Some of the Artists you might see on the tour.
Banksy is a Bristol born graffiti artist, painter, political activist and film director best known for his distinctive stencils which can be found on public surfaces throughout the world. He began his career in the early 90's but was inspired to stencil in 2000 when he was hiding from police under a rubbish truck and noticed the stencilled serial number. Banksy's stencils feature striking and humorous images occasionally combined with slogans using subjects like rats, apes, policemen, soldiers, children, and the elderly to get across anti-war, anti-capitalist or anti-establishment messages. Banksy does not sell photographs or reproductions of his street graffiti, and this has led some unscrupulous art auctioneers to attempt to sell his street art on location and leave the problem of its removal in the hands of the winning bidder.
Eine first earned his fame as a highly credible writer in the underground London graffiti scene but is now more notible for his graffiti typography. If you see any sort of alphabet lettering on shop shutters in London's Paris, Stockholm, Hastings and Newcastle upon Tyne you can be sure that its Ben Eine. In May 2010 he painted a complete alphabet on Middlesex Street in East London, which was then re-christened Alphabet Street by the residents and described in The Times as "a street now internationally recognized as a living piece of art ". His paintings sell for tens of thousands and last year he joined forces with Virgin Airways who exhibited his paintings in First Class lounges. Definitely an artist whose works are worth seeing.
Paul Don Smith
UK born but with strong links to Borneo where he got his love of open spaces and design, street artist Paul "DON" Smith has been painting the streets of London for over 27 years. From Brick Lane to the South Bank skate park down to Richmond his attractive stencils paying homage to classic art and portraying popular characters from TV, music, cinema and sport, are so enthralling that they ensured his first solo show at Graffik Gallery caused the longest queue outside the gallery in Graffik's history.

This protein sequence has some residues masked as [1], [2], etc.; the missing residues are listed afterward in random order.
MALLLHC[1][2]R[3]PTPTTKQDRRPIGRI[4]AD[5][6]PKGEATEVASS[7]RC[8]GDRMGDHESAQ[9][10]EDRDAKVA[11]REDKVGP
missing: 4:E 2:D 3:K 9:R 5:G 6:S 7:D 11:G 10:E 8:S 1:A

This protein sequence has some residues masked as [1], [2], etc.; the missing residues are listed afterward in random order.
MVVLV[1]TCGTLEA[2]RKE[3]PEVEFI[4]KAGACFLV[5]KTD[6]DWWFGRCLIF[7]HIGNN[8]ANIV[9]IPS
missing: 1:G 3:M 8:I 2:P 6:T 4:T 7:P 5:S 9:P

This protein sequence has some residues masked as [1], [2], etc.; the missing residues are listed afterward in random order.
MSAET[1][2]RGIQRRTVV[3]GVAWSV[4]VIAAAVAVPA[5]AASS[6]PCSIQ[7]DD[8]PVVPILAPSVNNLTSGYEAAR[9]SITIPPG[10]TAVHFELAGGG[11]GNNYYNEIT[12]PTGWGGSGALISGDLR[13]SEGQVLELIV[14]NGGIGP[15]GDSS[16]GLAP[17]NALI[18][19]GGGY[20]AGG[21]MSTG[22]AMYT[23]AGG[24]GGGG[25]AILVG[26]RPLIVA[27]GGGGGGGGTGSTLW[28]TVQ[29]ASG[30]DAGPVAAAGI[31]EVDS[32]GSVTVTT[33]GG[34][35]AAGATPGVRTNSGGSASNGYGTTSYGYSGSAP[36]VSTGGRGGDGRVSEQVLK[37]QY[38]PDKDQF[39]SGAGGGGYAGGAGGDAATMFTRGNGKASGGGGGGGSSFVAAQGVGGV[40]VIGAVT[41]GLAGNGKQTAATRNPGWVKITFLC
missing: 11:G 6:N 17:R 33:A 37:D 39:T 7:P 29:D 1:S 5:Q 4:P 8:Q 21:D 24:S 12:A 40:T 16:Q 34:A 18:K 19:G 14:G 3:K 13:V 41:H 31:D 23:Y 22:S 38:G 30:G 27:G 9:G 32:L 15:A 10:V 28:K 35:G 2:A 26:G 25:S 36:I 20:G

The hugely talented Belgian street artist from Ghent, is renowned for his giant monochrome animal street art. Roa's animals may be found slumbering on the sides of semi derelict buildings and peering out from shop shutters in city streets all across the world from New York to Berlin and Warsaw to Paris. He has visited London on a number of occasions and left his mark on a number of walls across Shoreditch and, in particular, around Brick Lane. Because of the scale of Roa's art the majority of his 'canvasses' were used with permission so his work tends to stick around for longer than some others.
A world renowned British Sheffield-based cartoonist and illustrator Phlegm is as well known for his self-published comics as for his highly creative monochrome street art. Phlegm's work features in the urban landscape, and can mostly be seen in run-down and disused spaces. He creates surreal illustrations and his storybook-like imagery is half childlike, half menacing fantasy. In the dream world he creates the viewer comes across impossible flying machines and complex networks of levers, pulleys and cogs, set beside telescopes, magnifying glasses and zephyrs. Each drawing forms part of a grand narrative that extends worldwide, in countries including Norway, Canada, Slovakia, Spain, Sri Lanka, USA, Switzerland, Belgium, Poland, Italy, and Australia